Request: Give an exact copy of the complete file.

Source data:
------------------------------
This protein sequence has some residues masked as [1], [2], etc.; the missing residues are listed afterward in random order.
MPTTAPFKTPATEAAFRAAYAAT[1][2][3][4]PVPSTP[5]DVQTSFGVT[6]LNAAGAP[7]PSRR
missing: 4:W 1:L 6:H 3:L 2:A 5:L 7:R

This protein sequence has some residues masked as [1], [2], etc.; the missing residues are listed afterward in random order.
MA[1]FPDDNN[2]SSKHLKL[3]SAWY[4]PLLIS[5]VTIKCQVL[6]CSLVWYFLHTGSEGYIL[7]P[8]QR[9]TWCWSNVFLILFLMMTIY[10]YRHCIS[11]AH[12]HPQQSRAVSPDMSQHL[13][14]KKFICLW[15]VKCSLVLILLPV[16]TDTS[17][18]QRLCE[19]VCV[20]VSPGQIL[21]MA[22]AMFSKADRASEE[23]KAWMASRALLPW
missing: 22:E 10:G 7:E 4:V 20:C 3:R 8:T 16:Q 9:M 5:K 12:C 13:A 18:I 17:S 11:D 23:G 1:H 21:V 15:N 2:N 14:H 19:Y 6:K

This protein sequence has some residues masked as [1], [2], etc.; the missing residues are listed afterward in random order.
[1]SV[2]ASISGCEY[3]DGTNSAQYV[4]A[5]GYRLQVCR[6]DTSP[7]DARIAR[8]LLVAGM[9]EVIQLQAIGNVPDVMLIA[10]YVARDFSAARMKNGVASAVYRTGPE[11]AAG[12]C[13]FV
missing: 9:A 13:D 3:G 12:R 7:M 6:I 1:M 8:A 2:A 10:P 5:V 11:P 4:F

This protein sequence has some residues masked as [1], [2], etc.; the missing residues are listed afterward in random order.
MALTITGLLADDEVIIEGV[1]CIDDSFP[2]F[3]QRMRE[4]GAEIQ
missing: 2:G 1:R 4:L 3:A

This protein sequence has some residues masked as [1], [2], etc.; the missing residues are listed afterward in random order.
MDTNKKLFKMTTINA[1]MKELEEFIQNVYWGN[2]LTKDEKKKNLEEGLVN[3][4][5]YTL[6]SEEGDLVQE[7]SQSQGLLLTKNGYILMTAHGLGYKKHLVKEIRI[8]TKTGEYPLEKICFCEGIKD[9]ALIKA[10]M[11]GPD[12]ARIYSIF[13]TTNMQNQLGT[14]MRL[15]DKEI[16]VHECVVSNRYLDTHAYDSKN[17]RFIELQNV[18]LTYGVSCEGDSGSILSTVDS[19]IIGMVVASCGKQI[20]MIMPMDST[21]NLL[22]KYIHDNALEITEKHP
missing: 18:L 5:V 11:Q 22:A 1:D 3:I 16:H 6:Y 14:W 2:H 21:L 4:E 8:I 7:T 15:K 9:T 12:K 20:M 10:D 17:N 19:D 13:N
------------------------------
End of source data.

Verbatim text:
This protein sequence has some residues masked as [1], [2], etc.; the missing residues are listed afterward in random order.
MPTTAPFKTPATEAAFRAAYAAT[1][2][3][4]PVPSTP[5]DVQTSFGVT[6]LNAAGAP[7]PSRR
missing: 4:W 1:L 6:H 3:L 2:A 5:L 7:R

This protein sequence has some residues masked as [1], [2], etc.; the missing residues are listed afterward in random order.
MA[1]FPDDNN[2]SSKHLKL[3]SAWY[4]PLLIS[5]VTIKCQVL[6]CSLVWYFLHTGSEGYIL[7]P[8]QR[9]TWCWSNVFLILFLMMTIY[10]YRHCIS[11]AH[12]HPQQSRAVSPDMSQHL[13][14]KKFICLW[15]VKCSLVLILLPV[16]TDTS[17][18]QRLCE[19]VCV[20]VSPGQIL[21]MA[22]AMFSKADRASEE[23]KAWMASRALLPW
missing: 22:E 10:G 7:E 4:V 20:C 3:R 8:T 16:Q 9:M 5:K 12:C 13:A 18:I 17:S 11:D 23:G 1:H 21:V 15:N 2:N 14:H 19:Y 6:K

This protein sequence has some residues masked as [1], [2], etc.; the missing residues are listed afterward in random order.
[1]SV[2]ASISGCEY[3]DGTNSAQYV[4]A[5]GYRLQVCR[6]DTSP[7]DARIAR[8]LLVAGM[9]EVIQLQAIGNVPDVMLIA[10]YVARDFSAARMKNGVASAVYRTGPE[11]AAG[12]C[13]FV
missing: 9:A 13:D 3:G 12:R 7:M 6:I 1:M 8:A 2:A 10:P 5:V 11:P 4:F

This protein sequence has some residues masked as [1], [2], etc.; the missing residues are listed afterward in random order.
MALTITGLLADDEVIIEGV[1]CIDDSFP[2]F[3]QRMRE[4]GAEIQ
missing: 2:G 1:R 4:L 3:A

This protein sequence has some residues masked as [1], [2], etc.; the missing residues are listed afterward in random order.
MDTNKKLFKMTTINA[1]MKELEEFIQNVYWGN[2]LTKDEKKKNLEEGLVN[3][4][5]YTL[6]SEEGDLVQE[7]SQSQGLLLTKNGYILMTAHGLGYKKHLVKEIRI[8]TKTGEYPLEKICFCEGIKD[9]ALIKA[10]M[11]GPD[12]ARIYSIF[13]TTNMQNQLGT[14]MRL[15]DKEI[16]VHECVVSNRYLDTHAYDSKN[17]RFIELQNV[18]LTYGVSCEGDSGSILSTVDS[19]IIGMVVASCGKQI[20]MIMPMDST[21]NLL[22]KYIHDNALEITEKHP
missing: 18:L 5:V 11:Q 22:A 1:D 3:I 16:H 6:Y 14:W 2:H 21:L 4:E 8:I 7:T 15:K 9:T 12:K 20:M 10:D 17:N 19:D 13:N